The sunset filtered through bamboo blinds drawn over the colonnade that formed the outer wall of the room. Vases three meters high were stuffed with drooping palm fronds strung with orchid leis, and the scent of the royal flower hung heavily in the room. Princess Isla sat in the middle of the floor, heedless of the giant white cushions strewn nearby. Her wide-legged white pants were gathered in bunches in her lap, and her white cape lay forgotten on one of the chaises behind her. For a moment, Persis could imagine they were children again, playing with puzzles or building pillow volcanoes on the floor.
Isla held her left hand out to the toddler who sat before her, a bright-eyed boy who squealed with delight at the tiny golden threads leaping around on Isla’s fingertips.
“It works!” Tero cried, dropping to his knees at the princess’s side.
“Another new app?” Persis asked as she gathered the trailing ends of her yellow sarong and sat down, too. Tero seemed to spend half his time at his new job in the Royal College of Gengineers, developing new palmport apps for Isla.
And the other half secretly working for the League of the Wild Poppy.
So now it was jumping threads. The week before it had been an app that would allow Isla to control the playlist on the water organ in the courtyard. And before that, Tero had cooked up some code that combined optic identification with a visual skin, which if you ran the app made Councilman Shift look like an armadingo. Anything to make Isla laugh, or even forget for a moment that she wasn’t just their schoolmate anymore. She wasn’t just Persis’s best friend. One little accident, and she’d found herself an orphan, a mother, and a ruler of a country on the brink of war.
“What kind of supplements does it take to run it?” Persis asked, as if none of that mattered, and they could talk as they used to.
“Intense ones,” Isla said with a sigh, “but it’s a real flare with the king.” She shrugged, and the figures crumbled into shimmering dust around the gold disk inset in the center of her palm. The baby squawked in protest, but Isla grabbed him and turned him upside down until he started laughing again.
“The King of Albion,” Tero added with mock haughtiness, “has exquisite taste for a child who only recently began walking.” He smiled at Isla and bowed his head. “I’m glad you liked it, your Highness.”
Your Highness. When had Tero gotten so formal? There’d been no bows ten years ago when he was crashing their slumber parties and chucking cuttle jellies at their heads.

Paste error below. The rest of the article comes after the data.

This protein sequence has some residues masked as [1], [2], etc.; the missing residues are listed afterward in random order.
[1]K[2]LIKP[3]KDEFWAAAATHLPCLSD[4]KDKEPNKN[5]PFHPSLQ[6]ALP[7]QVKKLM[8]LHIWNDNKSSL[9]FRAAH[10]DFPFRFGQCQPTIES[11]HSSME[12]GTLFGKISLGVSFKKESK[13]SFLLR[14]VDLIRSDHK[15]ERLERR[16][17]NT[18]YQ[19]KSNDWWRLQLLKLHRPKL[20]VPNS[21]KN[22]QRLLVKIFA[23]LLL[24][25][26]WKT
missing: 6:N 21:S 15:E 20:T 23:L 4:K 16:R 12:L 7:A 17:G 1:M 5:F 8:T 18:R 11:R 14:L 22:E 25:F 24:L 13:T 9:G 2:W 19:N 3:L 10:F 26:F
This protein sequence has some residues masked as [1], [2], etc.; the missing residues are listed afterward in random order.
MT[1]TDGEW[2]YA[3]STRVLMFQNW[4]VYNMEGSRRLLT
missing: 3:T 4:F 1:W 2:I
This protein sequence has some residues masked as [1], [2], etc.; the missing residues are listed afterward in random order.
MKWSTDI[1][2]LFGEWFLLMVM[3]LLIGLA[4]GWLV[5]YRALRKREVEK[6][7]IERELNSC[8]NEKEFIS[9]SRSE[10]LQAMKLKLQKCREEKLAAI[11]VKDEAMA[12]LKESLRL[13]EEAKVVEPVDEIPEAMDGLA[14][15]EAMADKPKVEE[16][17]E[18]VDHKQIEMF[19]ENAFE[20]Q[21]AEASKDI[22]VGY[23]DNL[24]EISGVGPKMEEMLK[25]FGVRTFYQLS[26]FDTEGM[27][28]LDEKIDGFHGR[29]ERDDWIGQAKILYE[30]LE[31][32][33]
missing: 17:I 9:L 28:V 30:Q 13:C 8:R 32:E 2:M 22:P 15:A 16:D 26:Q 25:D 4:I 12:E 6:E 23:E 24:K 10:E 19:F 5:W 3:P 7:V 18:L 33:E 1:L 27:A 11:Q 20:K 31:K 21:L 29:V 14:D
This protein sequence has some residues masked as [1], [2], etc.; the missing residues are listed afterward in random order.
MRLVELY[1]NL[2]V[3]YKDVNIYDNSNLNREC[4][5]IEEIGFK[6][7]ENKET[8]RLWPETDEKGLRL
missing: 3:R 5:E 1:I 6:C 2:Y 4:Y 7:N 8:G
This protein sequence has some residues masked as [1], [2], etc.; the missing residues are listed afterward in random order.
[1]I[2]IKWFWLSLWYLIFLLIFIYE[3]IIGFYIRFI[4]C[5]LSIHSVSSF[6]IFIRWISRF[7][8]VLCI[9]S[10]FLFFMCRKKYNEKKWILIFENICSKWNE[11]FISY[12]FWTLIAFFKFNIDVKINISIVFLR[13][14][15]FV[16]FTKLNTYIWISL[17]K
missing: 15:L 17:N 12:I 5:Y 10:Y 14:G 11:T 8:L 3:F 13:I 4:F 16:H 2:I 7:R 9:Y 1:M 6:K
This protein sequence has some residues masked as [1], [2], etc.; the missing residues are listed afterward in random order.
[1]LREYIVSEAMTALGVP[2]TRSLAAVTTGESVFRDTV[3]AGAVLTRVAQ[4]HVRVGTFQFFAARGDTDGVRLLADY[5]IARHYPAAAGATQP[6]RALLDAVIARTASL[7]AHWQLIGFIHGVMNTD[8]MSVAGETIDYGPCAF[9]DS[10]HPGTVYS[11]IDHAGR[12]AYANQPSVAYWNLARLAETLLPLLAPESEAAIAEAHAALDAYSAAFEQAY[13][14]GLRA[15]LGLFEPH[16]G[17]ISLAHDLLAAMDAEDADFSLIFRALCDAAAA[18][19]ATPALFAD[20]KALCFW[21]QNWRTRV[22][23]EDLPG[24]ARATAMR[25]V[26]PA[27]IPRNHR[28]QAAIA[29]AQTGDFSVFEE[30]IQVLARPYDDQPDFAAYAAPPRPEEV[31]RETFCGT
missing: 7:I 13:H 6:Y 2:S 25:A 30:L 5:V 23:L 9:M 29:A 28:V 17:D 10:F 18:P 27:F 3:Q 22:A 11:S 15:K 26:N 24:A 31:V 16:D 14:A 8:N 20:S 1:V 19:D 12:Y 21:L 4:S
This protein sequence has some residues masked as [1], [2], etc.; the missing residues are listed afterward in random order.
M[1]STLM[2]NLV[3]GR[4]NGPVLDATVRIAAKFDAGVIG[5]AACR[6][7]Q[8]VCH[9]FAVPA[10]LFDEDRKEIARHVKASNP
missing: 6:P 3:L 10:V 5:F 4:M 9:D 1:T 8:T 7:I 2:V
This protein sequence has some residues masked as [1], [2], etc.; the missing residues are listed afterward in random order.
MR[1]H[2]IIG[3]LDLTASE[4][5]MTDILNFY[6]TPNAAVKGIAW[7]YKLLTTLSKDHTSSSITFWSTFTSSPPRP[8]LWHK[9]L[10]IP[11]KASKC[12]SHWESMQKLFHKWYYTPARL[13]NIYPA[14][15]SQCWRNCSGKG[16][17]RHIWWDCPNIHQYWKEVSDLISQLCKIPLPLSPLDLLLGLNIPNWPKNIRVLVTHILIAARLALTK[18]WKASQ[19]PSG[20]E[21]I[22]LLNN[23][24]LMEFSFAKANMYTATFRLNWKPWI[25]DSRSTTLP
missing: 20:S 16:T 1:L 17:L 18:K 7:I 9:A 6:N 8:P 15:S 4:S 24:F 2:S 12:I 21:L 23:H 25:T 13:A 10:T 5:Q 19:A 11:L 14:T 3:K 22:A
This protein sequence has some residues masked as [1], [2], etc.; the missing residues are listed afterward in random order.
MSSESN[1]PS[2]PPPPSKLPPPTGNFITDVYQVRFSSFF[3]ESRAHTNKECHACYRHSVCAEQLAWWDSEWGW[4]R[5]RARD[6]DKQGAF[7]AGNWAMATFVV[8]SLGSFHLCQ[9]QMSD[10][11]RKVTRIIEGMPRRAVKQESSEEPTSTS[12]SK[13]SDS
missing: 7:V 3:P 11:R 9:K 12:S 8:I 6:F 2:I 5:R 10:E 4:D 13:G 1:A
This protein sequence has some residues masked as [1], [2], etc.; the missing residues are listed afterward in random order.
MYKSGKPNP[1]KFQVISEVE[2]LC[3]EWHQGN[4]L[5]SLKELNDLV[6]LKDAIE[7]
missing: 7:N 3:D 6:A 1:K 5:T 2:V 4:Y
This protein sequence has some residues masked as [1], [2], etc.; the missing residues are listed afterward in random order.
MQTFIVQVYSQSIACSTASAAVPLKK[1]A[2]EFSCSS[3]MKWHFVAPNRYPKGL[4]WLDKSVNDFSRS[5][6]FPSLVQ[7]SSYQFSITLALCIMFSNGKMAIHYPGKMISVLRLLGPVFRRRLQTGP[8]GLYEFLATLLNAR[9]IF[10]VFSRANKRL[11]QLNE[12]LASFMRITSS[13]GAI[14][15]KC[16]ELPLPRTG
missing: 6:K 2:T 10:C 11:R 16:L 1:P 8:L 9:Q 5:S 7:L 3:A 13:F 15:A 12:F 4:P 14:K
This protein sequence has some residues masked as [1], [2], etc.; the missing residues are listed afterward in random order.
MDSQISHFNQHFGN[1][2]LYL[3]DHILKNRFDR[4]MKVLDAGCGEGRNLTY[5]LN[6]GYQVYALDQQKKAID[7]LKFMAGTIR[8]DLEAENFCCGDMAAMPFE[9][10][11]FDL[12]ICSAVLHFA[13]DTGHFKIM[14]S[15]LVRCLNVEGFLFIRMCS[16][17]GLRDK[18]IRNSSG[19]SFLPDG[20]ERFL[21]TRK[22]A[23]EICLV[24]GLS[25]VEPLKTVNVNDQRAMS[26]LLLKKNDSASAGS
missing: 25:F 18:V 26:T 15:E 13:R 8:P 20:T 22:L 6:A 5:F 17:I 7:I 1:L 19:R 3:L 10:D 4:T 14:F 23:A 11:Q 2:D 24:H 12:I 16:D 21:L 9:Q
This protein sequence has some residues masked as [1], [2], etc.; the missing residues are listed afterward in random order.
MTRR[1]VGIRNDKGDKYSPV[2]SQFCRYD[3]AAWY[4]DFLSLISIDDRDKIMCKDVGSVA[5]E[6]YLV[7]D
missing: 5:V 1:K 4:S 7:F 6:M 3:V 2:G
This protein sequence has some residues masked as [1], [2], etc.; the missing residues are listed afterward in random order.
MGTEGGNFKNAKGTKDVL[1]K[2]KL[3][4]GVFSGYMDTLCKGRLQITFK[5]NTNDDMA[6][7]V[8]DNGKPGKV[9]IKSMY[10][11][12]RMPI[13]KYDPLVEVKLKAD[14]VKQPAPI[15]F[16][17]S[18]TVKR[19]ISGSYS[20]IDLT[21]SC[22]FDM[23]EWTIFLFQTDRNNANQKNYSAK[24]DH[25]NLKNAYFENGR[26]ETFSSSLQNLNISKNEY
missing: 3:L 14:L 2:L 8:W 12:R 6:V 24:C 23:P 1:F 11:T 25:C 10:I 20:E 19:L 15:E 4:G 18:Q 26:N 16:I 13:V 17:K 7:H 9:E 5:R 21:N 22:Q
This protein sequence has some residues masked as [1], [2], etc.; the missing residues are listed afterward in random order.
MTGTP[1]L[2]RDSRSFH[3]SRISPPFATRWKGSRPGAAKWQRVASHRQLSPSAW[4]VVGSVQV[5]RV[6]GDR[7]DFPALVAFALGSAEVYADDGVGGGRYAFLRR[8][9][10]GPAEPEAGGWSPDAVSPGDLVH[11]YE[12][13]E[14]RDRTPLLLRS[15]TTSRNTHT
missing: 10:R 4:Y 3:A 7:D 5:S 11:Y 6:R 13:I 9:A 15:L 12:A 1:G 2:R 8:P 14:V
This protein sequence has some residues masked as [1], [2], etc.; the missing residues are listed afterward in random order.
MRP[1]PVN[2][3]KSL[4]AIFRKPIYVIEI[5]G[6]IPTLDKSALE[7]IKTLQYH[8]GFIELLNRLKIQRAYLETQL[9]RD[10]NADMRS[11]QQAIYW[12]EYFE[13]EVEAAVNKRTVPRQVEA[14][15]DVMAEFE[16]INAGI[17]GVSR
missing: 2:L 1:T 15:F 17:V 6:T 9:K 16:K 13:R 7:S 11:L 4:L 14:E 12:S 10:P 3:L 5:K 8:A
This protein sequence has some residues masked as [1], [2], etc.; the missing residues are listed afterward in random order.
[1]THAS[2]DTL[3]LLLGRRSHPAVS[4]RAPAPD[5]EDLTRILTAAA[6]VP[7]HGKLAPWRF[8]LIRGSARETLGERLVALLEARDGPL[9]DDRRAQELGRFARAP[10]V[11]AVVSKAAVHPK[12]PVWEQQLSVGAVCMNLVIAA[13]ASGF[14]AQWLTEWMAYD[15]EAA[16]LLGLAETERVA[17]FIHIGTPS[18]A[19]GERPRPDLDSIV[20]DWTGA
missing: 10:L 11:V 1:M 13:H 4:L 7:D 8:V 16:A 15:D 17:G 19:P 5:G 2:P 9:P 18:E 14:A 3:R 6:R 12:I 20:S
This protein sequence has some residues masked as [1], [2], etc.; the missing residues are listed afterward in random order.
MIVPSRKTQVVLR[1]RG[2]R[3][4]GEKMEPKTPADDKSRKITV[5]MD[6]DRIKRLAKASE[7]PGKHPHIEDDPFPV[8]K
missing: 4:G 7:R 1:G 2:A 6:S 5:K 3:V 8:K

But a lot had changed since then.
Isla watched Tero leave, then patted the king on his diapered bottom. “All right, Albie. Go play while your sister talks to Auntie Persis.”
The infant King of Albion obeyed, toddling into the waiting arms of his nurse.
“Princess,” said Persis gaily, keeping careful watch of the toddler and his keeper, “I’ve just come back from Galatea and I’ve brought you some . . . lovely silks.”
“More of the usual?” asked Isla, lying back against the cushions and flicking a few locks of her silver hair behind her shoulders. Unlike Persis’s hair, Isla’s color was natural. Everyone knew the hair of Albian royals went white in their teens—it was such a genetic signature of the dynasty that even if Isla still had the dark Polynesian hair of their youth, she would have had the color removed. It was hard enough gaining recognition as the island’s rightful ruler.
Persis giggled. Loudly. “Are you telling me you’re bored by my efforts to bring you the best Galatea has to offer?”
“Not at all,” Isla replied, darting another glance at the king’s nursemaid, “but I find myself more curious about another Albian smuggling Galatean goods to my shore. I’ve heard rumors the Wild Poppy has just concluded another raid today.”
“I’ve heard the gossip, too,” replied Persis, taking care that her tone was every bit as gossipy. “Apparently, he rescued Lord Lacan and all his family.”
“Even the children?”
Isla could not contain her smile. She immediately sobered, however. “But that’s only six. I heard the Poppy made off with ten refugees.”
“Goodness, Princess!” Persis exclaimed. “You can’t expect me to know anything about that!”
“Persis . . .” Isla could look very royal indeed, when she chose.
“A few regs who ran afoul of revolutionary principles . . .” Persis confessed, “most likely.”
“Most likely,” Isla repeated, pursing her lips, “knowing what a soft sell the Wild Poppy is. I wonder whatever he thinks I’ll do with all the reg refugees he crowds onto my shores.”
Persis gave her friend a hopeful smile. “He probably thinks you’ll do right by them, given what a benevolent despot you are.” She’d been teasing Isla with the title for years, ever since they’d learned it in ancient history classes. But school was out now, for both of them. Isla was the de facto ruler of the island, and Persis—well, Persis had other activities to keep her occupied.
“And give my Council members yet another reason to suspect I know his identity?” Isla asked. Albie’s nursemaids were maintaining a respectful distance, but you never could tell.
“Surely they don’t think that?” said Persis, looking skeptical. “I thought everyone in Albion knows you care for nothing but competing with me for being the prettiest dressed woman on the island. You’re regent in name only, and you intend to let the Council decide the direction of the country until the king comes of age.”
Isla stared at Persis, a warning blazing in her dark eyes. Persis stared at Isla, a twinkle in her amber ones.
“Fine,” said the princess at last, giving her friend an indulgent smile.
Inwardly, Persis breathed a sigh of relief. Isla might be the most regular-friendly ruler Albion had ever known, but she felt no particular obligation to the regs from Galatea, especially since it had been their revolution that had torn the country asunder.